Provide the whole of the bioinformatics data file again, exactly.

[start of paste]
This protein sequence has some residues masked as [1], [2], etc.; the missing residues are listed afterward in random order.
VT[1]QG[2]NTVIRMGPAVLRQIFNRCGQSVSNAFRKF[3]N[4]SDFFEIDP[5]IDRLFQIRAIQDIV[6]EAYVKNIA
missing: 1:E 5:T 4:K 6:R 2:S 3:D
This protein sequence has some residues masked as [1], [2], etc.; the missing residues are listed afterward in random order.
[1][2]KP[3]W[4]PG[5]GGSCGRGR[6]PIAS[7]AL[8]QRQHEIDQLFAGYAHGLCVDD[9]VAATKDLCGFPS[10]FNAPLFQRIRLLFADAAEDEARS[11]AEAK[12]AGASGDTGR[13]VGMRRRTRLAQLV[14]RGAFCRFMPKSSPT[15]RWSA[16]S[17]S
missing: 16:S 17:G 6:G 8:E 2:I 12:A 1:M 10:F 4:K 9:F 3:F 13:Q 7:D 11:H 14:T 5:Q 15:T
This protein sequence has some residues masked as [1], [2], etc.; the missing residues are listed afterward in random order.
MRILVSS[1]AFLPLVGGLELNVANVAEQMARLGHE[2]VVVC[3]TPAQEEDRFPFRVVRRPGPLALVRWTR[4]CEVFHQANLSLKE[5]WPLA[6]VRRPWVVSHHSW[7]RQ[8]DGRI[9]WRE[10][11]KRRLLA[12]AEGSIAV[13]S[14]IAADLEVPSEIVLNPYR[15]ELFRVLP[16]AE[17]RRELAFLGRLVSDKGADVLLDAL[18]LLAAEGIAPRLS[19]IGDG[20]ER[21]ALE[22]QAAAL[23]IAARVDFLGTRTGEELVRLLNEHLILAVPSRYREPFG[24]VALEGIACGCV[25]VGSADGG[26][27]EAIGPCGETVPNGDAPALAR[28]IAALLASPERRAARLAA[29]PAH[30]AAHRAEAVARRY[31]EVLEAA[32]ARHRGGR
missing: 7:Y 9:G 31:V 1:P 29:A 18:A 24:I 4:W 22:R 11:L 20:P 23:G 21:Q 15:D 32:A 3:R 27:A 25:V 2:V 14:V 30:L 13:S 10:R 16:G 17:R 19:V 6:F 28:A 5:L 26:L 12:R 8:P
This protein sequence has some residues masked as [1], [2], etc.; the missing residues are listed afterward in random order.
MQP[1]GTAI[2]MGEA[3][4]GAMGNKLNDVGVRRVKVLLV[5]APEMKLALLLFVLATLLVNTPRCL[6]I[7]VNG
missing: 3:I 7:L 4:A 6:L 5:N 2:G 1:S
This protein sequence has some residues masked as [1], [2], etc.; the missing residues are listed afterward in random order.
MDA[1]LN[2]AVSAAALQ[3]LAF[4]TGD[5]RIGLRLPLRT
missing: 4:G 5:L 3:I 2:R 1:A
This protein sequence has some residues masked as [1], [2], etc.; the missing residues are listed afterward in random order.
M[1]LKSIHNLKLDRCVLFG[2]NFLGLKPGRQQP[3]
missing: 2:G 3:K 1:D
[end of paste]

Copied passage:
This protein sequence has some residues masked as [1], [2], etc.; the missing residues are listed afterward in random order.
VT[1]QG[2]NTVIRMGPAVLRQIFNRCGQSVSNAFRKF[3]N[4]SDFFEIDP[5]IDRLFQIRAIQDIV[6]EAYVKNIA
missing: 1:E 5:T 4:K 6:R 2:S 3:D
This protein sequence has some residues masked as [1], [2], etc.; the missing residues are listed afterward in random order.
[1][2]KP[3]W[4]PG[5]GGSCGRGR[6]PIAS[7]AL[8]QRQHEIDQLFAGYAHGLCVDD[9]VAATKDLCGFPS[10]FNAPLFQRIRLLFADAAEDEARS[11]AEAK[12]AGASGDTGR[13]VGMRRRTRLAQLV[14]RGAFCRFMPKSSPT[15]RWSA[16]S[17]S
missing: 16:S 17:G 6:G 8:E 2:I 12:A 1:M 10:F 4:K 9:F 3:F 13:Q 7:D 11:H 14:T 5:Q 15:T
This protein sequence has some residues masked as [1], [2], etc.; the missing residues are listed afterward in random order.
MRILVSS[1]AFLPLVGGLELNVANVAEQMARLGHE[2]VVVC[3]TPAQEEDRFPFRVVRRPGPLALVRWTR[4]CEVFHQANLSLKE[5]WPLA[6]VRRPWVVSHHSW[7]RQ[8]DGRI[9]WRE[10][11]KRRLLA[12]AEGSIAV[13]S[14]IAADLEVPSEIVLNPYR[15]ELFRVLP[16]AE[17]RRELAFLGRLVSDKGADVLLDAL[18]LLAAEGIAPRLS[19]IGDG[20]ER[21]ALE[22]QAAAL[23]IAARVDFLGTRTGEELVRLLNEHLILAVPSRYREPFG[24]VALEGIACGCV[25]VGSADGG[26][27]EAIGPCGETVPNGDAPALAR[28]IAALLASPERRAARLAA[29]PAH[30]AAHRAEAVARRY[31]EVLEAA[32]ARHRGGR
missing: 7:Y 9:G 31:V 1:P 29:A 18:A 24:I 4:W 22:R 11:L 20:P 23:G 21:Q 15:D 32:A 3:R 27:A 25:V 2:V 14:V 30:L 13:S 10:R 16:G 17:R 19:V 6:F 28:A 5:L 26:L 12:R 8:P
This protein sequence has some residues masked as [1], [2], etc.; the missing residues are listed afterward in random order.
MQP[1]GTAI[2]MGEA[3][4]GAMGNKLNDVGVRRVKVLLV[5]APEMKLALLLFVLATLLVNTPRCL[6]I[7]VNG
missing: 3:I 7:L 4:A 6:L 5:N 2:G 1:S
This protein sequence has some residues masked as [1], [2], etc.; the missing residues are listed afterward in random order.
MDA[1]LN[2]AVSAAALQ[3]LAF[4]TGD[5]RIGLRLPLRT
missing: 4:G 5:L 3:I 2:R 1:A
This protein sequence has some residues masked as [1], [2], etc.; the missing residues are listed afterward in random order.
M[1]LKSIHNLKLDRCVLFG[2]NFLGLKPGRQQP[3]
missing: 2:G 3:K 1:D